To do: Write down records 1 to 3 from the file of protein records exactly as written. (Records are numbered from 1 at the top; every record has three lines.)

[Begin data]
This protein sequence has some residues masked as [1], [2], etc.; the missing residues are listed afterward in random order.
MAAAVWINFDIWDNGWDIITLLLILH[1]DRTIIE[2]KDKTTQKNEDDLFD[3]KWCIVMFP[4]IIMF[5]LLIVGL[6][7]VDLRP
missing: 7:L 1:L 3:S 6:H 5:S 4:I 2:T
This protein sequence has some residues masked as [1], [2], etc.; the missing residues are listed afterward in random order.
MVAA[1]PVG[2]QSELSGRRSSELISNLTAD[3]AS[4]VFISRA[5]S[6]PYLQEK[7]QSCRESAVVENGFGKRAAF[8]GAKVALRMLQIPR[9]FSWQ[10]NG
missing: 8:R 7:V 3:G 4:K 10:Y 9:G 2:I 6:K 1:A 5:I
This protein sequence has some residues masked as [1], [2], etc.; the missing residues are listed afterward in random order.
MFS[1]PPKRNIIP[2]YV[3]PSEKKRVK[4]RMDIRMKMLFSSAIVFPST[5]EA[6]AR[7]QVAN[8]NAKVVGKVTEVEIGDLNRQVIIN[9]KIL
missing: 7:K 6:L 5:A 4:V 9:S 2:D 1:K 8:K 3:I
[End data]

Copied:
This protein sequence has some residues masked as [1], [2], etc.; the missing residues are listed afterward in random order.
MAAAVWINFDIWDNGWDIITLLLILH[1]DRTIIE[2]KDKTTQKNEDDLFD[3]KWCIVMFP[4]IIMF[5]LLIVGL[6][7]VDLRP
missing: 7:L 1:L 3:S 6:H 5:S 4:I 2:T
This protein sequence has some residues masked as [1], [2], etc.; the missing residues are listed afterward in random order.
MVAA[1]PVG[2]QSELSGRRSSELISNLTAD[3]AS[4]VFISRA[5]S[6]PYLQEK[7]QSCRESAVVENGFGKRAAF[8]GAKVALRMLQIPR[9]FSWQ[10]NG
missing: 8:R 7:V 3:G 4:K 10:Y 9:G 2:I 6:K 1:A 5:I
This protein sequence has some residues masked as [1], [2], etc.; the missing residues are listed afterward in random order.
MFS[1]PPKRNIIP[2]YV[3]PSEKKRVK[4]RMDIRMKMLFSSAIVFPST[5]EA[6]AR[7]QVAN[8]NAKVVGKVTEVEIGDLNRQVIIN[9]KIL
missing: 7:K 6:L 5:A 4:V 9:S 2:D 1:K 8:K 3:I